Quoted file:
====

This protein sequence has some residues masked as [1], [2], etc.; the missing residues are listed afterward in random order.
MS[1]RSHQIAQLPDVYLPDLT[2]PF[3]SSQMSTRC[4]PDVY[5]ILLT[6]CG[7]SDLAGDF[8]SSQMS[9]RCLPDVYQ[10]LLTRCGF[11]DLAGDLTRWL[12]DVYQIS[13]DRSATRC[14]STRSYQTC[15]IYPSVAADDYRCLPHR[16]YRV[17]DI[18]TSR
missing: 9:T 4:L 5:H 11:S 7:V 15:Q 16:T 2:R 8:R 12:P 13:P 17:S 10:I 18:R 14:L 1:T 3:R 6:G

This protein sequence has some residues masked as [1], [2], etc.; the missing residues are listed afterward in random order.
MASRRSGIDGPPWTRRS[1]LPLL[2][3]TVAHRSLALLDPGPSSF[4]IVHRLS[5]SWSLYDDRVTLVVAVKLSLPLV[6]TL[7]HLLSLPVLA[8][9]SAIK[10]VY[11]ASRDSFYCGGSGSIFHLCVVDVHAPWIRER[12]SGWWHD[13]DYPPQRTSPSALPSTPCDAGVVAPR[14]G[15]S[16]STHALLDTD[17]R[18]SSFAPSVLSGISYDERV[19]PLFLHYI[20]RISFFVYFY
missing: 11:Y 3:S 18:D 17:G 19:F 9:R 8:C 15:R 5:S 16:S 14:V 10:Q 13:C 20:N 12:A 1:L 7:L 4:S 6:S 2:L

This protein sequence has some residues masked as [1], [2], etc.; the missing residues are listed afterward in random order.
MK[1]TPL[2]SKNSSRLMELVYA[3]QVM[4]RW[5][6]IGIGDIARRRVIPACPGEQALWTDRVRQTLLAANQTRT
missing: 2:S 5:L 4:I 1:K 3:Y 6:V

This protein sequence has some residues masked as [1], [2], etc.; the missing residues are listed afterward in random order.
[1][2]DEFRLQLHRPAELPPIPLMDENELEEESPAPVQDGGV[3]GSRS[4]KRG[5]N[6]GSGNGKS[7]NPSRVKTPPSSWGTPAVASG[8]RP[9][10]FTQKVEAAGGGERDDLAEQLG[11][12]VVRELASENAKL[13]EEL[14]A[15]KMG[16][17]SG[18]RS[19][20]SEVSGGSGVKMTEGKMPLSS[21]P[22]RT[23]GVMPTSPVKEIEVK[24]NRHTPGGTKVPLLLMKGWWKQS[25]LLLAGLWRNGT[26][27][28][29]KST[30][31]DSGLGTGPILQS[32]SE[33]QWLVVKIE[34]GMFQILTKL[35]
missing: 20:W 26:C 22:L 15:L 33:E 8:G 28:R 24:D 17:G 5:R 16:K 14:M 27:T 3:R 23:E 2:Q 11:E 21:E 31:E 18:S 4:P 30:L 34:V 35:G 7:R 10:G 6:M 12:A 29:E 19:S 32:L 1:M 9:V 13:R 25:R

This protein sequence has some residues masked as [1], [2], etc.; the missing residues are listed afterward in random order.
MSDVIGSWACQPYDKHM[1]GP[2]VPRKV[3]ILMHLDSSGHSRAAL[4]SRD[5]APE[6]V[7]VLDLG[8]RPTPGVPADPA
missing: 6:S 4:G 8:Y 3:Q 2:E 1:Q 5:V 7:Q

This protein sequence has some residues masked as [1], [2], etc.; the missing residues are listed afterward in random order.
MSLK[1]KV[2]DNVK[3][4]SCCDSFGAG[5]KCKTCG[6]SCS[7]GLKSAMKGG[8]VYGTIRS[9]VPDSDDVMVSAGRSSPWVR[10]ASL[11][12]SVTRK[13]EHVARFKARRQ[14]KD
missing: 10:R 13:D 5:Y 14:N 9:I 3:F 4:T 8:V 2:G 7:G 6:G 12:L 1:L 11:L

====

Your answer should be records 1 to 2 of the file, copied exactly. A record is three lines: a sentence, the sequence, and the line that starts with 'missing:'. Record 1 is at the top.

This protein sequence has some residues masked as [1], [2], etc.; the missing residues are listed afterward in random order.
MS[1]RSHQIAQLPDVYLPDLT[2]PF[3]SSQMSTRC[4]PDVY[5]ILLT[6]CG[7]SDLAGDF[8]SSQMS[9]RCLPDVYQ[10]LLTRCGF[11]DLAGDLTRWL[12]DVYQIS[13]DRSATRC[14]STRSYQTC[15]IYPSVAADDYRCLPHR[16]YRV[17]DI[18]TSR
missing: 9:T 4:L 5:H 11:S 7:V 15:Q 16:T 2:R 8:R 12:P 13:P 17:S 10:I 18:R 14:L 1:T 3:R 6:G

This protein sequence has some residues masked as [1], [2], etc.; the missing residues are listed afterward in random order.
MASRRSGIDGPPWTRRS[1]LPLL[2][3]TVAHRSLALLDPGPSSF[4]IVHRLS[5]SWSLYDDRVTLVVAVKLSLPLV[6]TL[7]HLLSLPVLA[8][9]SAIK[10]VY[11]ASRDSFYCGGSGSIFHLCVVDVHAPWIRER[12]SGWWHD[13]DYPPQRTSPSALPSTPCDAGVVAPR[14]G[15]S[16]STHALLDTD[17]R[18]SSFAPSVLSGISYDERV[19]PLFLHYI[20]RISFFVYFY
missing: 11:Y 3:S 18:D 17:G 19:F 9:R 8:C 15:R 5:S 16:S 14:V 10:Q 13:C 20:N 12:A 1:L 7:L 4:S 6:S 2:L